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David Prat

I am Cloud Architect and Big Data Expert.

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Microbatch ingestion using Spark Streaming and Cassandra

In this post you’ll learn how to ingest data files in near real time using Spark Structured Streaming framework and storing them in Cassandra database. Spark Structured Streaming allows the programmer to implement the streaming solutions by means of dataframes instead of RDDs. This makes the development much more agile while preserving the performance thanks to the Catalyst optimiser, which runs as a compiler hidden to the programmer.

Spark Structured Streaming doesn’t make real time but near real time this means that the latencies are higher in comparison to real time. However, for many applications near-real time is more than enough and by using Spark the programmer has access to very powerful data transformations that can be done easily if we compare to use other frameworks such as Flink or Kafka Streams.

In Spark Structured Streaming the concept of sink determines how to finally put data into a destination. Because of not all databases or destinations have a sink, this tutorial shows an alternative way to ingest little batches of data into the final destination. A very common case is ingesting data to Cassandra as this database offers a scalable and redundant solution while being able to tune the degree of consistency. (Remember the CAP theorem).

Configuration of the environment

Let’s first configure the environment. Basically we need to download and configure Spark, Jupyter Notebooks and Cassandra. For Cassandra a straightforward way will be used as the tutorial is for testing cases.

Install Spark

You can find many ways or variants to install it. For this post the following three instructions are for MacOS.

brew cask install java
brew install scala
brew install apache-spark

Verify that you have Spark Scala and Pyspark installed.

(quit from the interactive session and then run pyspark)

Add the spark connector package to operate with Cassandra database.


spark.jars.packages com.datastax.spark:spark-cassandra-connector_2.12:3.0.0-beta

Check the package is loaded correctly.


You will see how the package is downloaded and loaded to spark correctly.

Install Jupyter Notebooks
pip3 install jupyterlab
pip3 install notebook
jupyter notebook --port=80
Install Docker Desktop

To install Cassandra we’ll be using a ready to use distribution from Datastax. A requirement is to install first docker and kubernetes. But we’ll install those also very easily for local development.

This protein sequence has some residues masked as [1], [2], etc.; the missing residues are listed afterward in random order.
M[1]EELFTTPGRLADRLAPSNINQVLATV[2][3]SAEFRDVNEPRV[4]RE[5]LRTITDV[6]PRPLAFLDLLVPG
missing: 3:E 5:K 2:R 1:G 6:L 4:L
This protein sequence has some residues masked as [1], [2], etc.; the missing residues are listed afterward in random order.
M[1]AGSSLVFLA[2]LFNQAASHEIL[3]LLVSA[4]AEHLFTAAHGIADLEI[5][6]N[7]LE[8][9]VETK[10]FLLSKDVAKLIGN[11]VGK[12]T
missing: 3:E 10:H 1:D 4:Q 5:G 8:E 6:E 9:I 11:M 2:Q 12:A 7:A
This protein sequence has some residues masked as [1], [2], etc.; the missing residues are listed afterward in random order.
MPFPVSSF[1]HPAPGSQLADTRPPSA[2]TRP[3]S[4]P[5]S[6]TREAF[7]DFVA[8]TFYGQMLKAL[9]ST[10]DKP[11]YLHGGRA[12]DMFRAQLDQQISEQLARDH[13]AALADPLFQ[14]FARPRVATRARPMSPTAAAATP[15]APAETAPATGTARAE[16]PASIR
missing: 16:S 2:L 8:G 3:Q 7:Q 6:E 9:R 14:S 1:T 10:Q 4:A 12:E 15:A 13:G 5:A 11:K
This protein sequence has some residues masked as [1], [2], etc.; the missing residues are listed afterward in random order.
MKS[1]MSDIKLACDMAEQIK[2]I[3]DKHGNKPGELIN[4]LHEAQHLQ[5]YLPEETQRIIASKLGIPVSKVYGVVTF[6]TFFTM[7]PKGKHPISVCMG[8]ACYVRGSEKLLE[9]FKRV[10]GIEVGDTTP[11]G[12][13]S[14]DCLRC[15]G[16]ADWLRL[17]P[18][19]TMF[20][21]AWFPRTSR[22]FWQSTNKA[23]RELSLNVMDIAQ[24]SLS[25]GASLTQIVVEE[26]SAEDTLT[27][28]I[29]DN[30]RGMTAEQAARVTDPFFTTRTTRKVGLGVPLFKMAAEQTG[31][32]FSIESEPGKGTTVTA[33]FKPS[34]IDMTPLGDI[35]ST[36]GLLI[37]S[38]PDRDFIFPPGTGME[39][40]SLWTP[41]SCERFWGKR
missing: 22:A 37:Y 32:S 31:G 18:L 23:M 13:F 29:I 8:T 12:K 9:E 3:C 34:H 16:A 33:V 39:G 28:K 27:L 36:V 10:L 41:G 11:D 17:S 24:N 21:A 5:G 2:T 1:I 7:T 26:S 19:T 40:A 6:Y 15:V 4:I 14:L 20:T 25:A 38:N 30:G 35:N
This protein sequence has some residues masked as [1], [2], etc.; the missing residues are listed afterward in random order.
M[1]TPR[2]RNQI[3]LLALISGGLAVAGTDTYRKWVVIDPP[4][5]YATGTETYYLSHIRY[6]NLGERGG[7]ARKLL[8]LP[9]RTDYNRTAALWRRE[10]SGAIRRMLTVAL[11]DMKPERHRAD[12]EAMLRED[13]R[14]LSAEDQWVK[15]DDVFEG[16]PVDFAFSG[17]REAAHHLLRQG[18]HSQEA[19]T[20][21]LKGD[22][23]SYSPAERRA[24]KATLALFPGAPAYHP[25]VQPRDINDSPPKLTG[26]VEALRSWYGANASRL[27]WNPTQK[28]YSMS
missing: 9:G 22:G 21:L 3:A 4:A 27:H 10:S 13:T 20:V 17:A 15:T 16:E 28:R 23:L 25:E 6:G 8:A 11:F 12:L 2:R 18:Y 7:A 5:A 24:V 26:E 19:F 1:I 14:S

Go to this website and download the Docker Desktop application: https://www.docker.com/products/docker-desktop

The visual aspect should be something like the image below.

Assign it 4 GB of RAM.

Install Cassandra

Datastax offers premium support for Cassandra. This is a very common case in which a private company adds a premium tier to an open source project. Go to their website and download Datastax Desktop.


Make sure you meet the requirements and then create a stack to have an instance of Cassandra running on top of Kubernetes.

Use the Launch guided experience.

Preparing the database

Now it’¡s time to prepare the database. First create a keyspace and inside that keyspace create a table.

Create the keyspace and the table:

CREATE KEYSPACE consumptions WITH replication = {'class': 'SimpleStrategy', 'replication_factor' : 1};
   consumerID text PRIMARY KEY,
   date text,
   timevariation varint,
   measure1 varint,
   measure2 varint,
   filepath text

Coding the application

The application looks very simple but it’s enough to deploy a system that ingests new files from a directory and loads their contents to Cassandra. Bear in mind that Spark is doing and keep running two processes in the background. One that detects and loads into dataframes new files, the second one is the one to load those micro batches to Cassandra.

Thanks to having the loaded data inside of a dataframe it’s very convenient to apply all transformations in between reading from the file and storing to Cassandra.

import findspark

import pyspark
from pyspark.sql import SparkSession
from pyspark.sql.functions import expr
from pyspark.sql.functions import *
from pyspark.sql.types import StructType, StructField, IntegerType, FloatType, StringType, BooleanType,TimestampType, DateType

def write_to_cassandra(target_df, batch_id):
print("hi write cassandra")